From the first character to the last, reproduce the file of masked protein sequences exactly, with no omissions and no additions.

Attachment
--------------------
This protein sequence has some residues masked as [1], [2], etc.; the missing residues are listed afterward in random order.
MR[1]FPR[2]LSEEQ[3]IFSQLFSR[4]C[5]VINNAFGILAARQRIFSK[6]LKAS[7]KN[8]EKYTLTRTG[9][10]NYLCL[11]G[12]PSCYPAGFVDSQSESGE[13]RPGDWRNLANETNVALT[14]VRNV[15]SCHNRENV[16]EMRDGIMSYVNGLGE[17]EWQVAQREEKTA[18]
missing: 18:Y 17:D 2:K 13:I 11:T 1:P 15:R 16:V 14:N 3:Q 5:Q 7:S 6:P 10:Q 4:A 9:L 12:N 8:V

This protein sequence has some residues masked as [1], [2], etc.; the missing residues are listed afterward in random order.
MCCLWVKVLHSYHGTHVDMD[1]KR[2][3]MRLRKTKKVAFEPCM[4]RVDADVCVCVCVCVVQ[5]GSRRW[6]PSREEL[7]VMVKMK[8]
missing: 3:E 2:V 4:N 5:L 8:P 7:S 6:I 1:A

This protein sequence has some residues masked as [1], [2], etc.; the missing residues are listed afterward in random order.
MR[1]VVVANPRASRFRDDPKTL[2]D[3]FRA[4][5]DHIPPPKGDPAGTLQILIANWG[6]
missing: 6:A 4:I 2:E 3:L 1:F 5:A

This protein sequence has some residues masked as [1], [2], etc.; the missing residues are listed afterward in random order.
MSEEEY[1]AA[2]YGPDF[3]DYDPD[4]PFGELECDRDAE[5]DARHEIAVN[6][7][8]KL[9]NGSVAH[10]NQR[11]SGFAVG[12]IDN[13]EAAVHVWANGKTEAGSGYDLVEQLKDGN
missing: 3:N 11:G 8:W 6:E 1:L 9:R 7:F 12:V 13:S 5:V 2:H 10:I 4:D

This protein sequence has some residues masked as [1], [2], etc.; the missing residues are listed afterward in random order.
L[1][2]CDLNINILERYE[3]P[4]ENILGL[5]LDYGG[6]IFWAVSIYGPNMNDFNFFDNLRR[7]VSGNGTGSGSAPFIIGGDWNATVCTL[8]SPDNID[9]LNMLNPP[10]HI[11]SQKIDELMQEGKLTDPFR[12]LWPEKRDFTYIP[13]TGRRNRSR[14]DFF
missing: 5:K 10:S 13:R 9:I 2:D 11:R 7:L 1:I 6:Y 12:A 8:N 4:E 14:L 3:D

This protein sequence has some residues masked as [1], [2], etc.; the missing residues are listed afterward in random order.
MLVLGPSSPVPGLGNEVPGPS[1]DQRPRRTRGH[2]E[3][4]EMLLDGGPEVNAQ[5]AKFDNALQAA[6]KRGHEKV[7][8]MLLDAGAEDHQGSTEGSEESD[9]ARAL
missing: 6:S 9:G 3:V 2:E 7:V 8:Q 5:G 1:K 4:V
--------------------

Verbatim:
This protein sequence has some residues masked as [1], [2], etc.; the missing residues are listed afterward in random order.
MR[1]FPR[2]LSEEQ[3]IFSQLFSR[4]C[5]VINNAFGILAARQRIFSK[6]LKAS[7]KN[8]EKYTLTRTG[9][10]NYLCL[11]G[12]PSCYPAGFVDSQSESGE[13]RPGDWRNLANETNVALT[14]VRNV[15]SCHNRENV[16]EMRDGIMSYVNGLGE[17]EWQVAQREEKTA[18]
missing: 18:Y 17:D 2:K 13:I 11:T 1:P 15:R 16:V 14:N 3:Q 5:Q 7:S 6:P 10:Q 4:A 9:L 12:N 8:V

This protein sequence has some residues masked as [1], [2], etc.; the missing residues are listed afterward in random order.
MCCLWVKVLHSYHGTHVDMD[1]KR[2][3]MRLRKTKKVAFEPCM[4]RVDADVCVCVCVCVVQ[5]GSRRW[6]PSREEL[7]VMVKMK[8]
missing: 3:E 2:V 4:N 5:L 8:P 7:S 6:I 1:A

This protein sequence has some residues masked as [1], [2], etc.; the missing residues are listed afterward in random order.
MR[1]VVVANPRASRFRDDPKTL[2]D[3]FRA[4][5]DHIPPPKGDPAGTLQILIANWG[6]
missing: 6:A 4:I 2:E 3:L 1:F 5:A

This protein sequence has some residues masked as [1], [2], etc.; the missing residues are listed afterward in random order.
MSEEEY[1]AA[2]YGPDF[3]DYDPD[4]PFGELECDRDAE[5]DARHEIAVN[6][7][8]KL[9]NGSVAH[10]NQR[11]SGFAVG[12]IDN[13]EAAVHVWANGKTEAGSGYDLVEQLKDGN
missing: 3:N 11:G 8:W 6:E 1:L 9:R 7:F 12:V 13:S 5:V 2:H 10:I 4:D

This protein sequence has some residues masked as [1], [2], etc.; the missing residues are listed afterward in random order.
L[1][2]CDLNINILERYE[3]P[4]ENILGL[5]LDYGG[6]IFWAVSIYGPNMNDFNFFDNLRR[7]VSGNGTGSGSAPFIIGGDWNATVCTL[8]SPDNID[9]LNMLNPP[10]HI[11]SQKIDELMQEGKLTDPFR[12]LWPEKRDFTYIP[13]TGRRNRSR[14]DFF
missing: 5:K 10:S 13:R 9:I 2:D 11:R 7:L 1:I 6:Y 12:A 8:N 4:E 14:L 3:D

This protein sequence has some residues masked as [1], [2], etc.; the missing residues are listed afterward in random order.
MLVLGPSSPVPGLGNEVPGPS[1]DQRPRRTRGH[2]E[3][4]EMLLDGGPEVNAQ[5]AKFDNALQAA[6]KRGHEKV[7][8]MLLDAGAEDHQGSTEGSEESD[9]ARAL
missing: 6:S 9:G 3:V 2:E 7:V 8:Q 5:G 1:K 4:V